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Author Topic: How much hydrogen does Earth lose annually?  (Read 8522 times)

Offline chris

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How much hydrogen does Earth lose annually?
« on: 25/01/2012 23:10:11 »
Dave and I were doing a calculation for another radio programme today and the stats we looked up suggest that Earth is losing hydrogen at the rate of up to 3 kg per second! Multiplied by 31.5 million (the number of seconds in a year), this adds up to an alarming 90,000 tonnes a year! Luckily it will still take a trillion years or so to empty Earth's oceans, even at this rate. I was, however, quite gobsmacked that the number was so high...


 

Offline RD

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Re: How much hydrogen does Earth lose annually?
« Reply #1 on: 25/01/2012 23:24:39 »
someone agrees with your 3Kg of Hydrogen per second figure ...

Quote
The loss rate is currently tiny, only about three kilograms of hydrogen and 50 grams of helium (the two lightest gases) per second,
http://www.scientificamerican.com/article.cfm?id=how-planets-lose-their-atmospheres


It's not all loss though : gases like Helium are created through radioactive decay of sold matter.
 

Offline CliffordK

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Re: How much hydrogen does Earth lose annually?
« Reply #2 on: 26/01/2012 00:35:39 »
I presume some hydrogen is also gained from cosmic rays, which is the primary source of tritium on Earth.  Although, I thought the tritium was coming from the sun, but it may be that the tritium is being formed on Earth from proton/nitrogen impacts from cosmic rays.

Hmmm, 14C is also produced on Earth.

1n + 14N → 14C + 1p

Which results in 1 proton being released.  Perhaps 14C and Tritium could help with an estimate about the amount of Hydrogen that is being absorbed on Earth, although I would imagine that there is a real cascade of interactions with cosmic arrays including ejecting some of our atmosphere.

Luckily it will still take a trillion years or so to empty Earth's oceans, even at this rate. I was, however, quite gobsmacked that the number was so high...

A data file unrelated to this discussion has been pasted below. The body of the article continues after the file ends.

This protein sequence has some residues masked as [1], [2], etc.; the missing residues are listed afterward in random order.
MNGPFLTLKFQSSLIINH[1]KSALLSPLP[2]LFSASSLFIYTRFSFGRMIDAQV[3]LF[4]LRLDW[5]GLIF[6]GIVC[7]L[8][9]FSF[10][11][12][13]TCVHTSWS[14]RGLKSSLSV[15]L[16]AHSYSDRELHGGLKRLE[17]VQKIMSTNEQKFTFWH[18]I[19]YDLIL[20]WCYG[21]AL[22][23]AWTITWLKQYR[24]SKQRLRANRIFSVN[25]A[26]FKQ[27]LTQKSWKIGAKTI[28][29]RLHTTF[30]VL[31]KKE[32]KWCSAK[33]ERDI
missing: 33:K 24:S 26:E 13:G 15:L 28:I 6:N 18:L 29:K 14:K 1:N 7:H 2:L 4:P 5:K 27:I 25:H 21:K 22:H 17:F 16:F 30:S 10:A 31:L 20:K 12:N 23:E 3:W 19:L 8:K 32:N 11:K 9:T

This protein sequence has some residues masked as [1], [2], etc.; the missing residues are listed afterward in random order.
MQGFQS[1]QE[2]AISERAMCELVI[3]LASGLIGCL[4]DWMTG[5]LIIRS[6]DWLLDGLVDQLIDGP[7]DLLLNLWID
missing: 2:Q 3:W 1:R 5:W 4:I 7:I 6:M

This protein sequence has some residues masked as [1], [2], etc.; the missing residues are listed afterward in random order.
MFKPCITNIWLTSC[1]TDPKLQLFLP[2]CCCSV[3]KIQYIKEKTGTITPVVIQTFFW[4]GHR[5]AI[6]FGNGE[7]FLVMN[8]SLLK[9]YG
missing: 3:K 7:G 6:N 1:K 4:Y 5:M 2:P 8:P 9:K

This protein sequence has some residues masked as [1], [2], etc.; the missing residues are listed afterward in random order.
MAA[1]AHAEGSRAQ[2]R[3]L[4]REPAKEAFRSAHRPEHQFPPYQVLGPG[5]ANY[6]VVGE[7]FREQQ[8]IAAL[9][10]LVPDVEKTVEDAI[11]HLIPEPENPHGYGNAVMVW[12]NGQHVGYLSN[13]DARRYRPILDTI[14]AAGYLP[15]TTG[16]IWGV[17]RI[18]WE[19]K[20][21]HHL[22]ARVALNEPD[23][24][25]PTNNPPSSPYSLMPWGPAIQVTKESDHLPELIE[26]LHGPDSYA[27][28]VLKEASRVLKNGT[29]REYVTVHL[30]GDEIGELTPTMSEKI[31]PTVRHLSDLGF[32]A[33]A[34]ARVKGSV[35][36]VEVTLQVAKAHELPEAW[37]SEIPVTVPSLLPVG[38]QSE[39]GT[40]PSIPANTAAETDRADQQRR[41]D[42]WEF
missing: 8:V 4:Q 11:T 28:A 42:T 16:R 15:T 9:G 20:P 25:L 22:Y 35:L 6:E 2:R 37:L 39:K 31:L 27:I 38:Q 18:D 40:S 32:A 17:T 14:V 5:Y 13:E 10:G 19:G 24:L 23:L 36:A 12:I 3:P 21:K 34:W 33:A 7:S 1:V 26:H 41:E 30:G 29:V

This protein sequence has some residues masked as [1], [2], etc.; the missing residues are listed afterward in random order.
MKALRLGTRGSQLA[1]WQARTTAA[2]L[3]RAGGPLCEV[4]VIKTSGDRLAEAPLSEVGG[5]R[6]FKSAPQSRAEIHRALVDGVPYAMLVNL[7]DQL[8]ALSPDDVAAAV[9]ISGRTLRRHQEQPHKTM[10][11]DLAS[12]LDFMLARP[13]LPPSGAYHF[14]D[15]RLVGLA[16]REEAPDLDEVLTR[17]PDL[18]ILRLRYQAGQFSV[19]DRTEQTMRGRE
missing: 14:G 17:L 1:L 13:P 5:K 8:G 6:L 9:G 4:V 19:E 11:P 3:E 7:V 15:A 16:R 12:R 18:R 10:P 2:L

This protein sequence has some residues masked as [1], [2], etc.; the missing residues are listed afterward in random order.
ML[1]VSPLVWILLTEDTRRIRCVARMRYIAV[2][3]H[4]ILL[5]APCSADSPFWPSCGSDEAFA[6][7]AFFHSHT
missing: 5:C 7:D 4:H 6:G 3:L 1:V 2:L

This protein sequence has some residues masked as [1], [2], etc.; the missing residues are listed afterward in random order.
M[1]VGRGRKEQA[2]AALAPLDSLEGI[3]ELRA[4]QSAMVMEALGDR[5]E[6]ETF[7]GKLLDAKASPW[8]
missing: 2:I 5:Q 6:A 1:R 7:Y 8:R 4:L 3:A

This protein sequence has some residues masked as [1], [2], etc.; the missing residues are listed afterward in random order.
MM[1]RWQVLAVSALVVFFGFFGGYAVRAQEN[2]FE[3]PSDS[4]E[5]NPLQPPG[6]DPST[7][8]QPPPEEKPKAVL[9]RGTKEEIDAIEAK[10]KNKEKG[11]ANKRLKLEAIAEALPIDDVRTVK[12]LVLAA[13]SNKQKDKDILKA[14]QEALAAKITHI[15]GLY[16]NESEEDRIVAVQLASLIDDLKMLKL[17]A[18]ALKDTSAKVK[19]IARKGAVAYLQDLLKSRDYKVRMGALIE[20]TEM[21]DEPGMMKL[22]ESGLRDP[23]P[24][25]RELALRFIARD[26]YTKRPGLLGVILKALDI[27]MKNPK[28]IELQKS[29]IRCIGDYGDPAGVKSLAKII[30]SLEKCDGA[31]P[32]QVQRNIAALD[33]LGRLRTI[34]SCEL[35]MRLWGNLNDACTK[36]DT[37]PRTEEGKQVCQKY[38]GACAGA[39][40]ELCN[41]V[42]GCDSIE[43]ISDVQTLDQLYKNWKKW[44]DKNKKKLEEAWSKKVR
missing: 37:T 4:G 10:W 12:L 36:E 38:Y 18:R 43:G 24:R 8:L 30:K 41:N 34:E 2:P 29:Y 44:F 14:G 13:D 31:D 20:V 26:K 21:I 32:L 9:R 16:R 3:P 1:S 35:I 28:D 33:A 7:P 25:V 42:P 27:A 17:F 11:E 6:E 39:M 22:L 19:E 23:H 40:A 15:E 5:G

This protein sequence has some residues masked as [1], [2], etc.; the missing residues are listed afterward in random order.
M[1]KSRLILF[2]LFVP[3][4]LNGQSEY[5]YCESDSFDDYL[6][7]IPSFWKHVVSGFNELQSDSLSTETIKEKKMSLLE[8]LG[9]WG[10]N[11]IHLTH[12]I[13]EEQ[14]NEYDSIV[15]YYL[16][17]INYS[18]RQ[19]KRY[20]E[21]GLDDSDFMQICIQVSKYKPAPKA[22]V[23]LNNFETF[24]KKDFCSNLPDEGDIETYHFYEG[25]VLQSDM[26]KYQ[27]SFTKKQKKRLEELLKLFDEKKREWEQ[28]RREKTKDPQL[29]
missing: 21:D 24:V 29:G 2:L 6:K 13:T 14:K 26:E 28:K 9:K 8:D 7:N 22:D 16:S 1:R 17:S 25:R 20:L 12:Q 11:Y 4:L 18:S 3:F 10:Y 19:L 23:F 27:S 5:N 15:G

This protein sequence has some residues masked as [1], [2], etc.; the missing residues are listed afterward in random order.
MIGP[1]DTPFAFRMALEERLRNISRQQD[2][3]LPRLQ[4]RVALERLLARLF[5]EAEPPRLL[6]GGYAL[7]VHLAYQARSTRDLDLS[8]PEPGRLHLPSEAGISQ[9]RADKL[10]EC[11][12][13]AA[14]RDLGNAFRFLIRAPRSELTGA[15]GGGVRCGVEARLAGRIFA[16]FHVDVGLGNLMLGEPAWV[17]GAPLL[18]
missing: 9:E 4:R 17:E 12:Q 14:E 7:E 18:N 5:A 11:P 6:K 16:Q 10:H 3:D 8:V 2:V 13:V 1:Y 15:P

I'm doubtful there will be much left on Earth in a trillion years...  if there is, it will either have to jump stars somehow, or will be engineered into something very different than we have today (moved to a Jovian orbit or converted into a Dyson's sphere?)

The Scientific American article suggested that the oceans could be depleted in a few billion years which is on a scale that could impact humanity or our progeny if it in fact comes true.
 

Offline Soul Surfer

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Re: How much hydrogen does Earth lose annually?
« Reply #3 on: 27/01/2012 23:41:37 »
That is a calculated loss based on the abundance of these gases in the upper atmosphere and the escape velocity and temperature together with the statistics of the particle velocities.  It takes no account of the rate at which material is being added to the earth from meteors and there are strong suggestions that there are quite a lot of small "snowflake" meteors still coming into the upper atmosphere almost unobserved so the influx of hydrogen may exceed the loss
 

Offline CliffordK

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Re: How much hydrogen does Earth lose annually?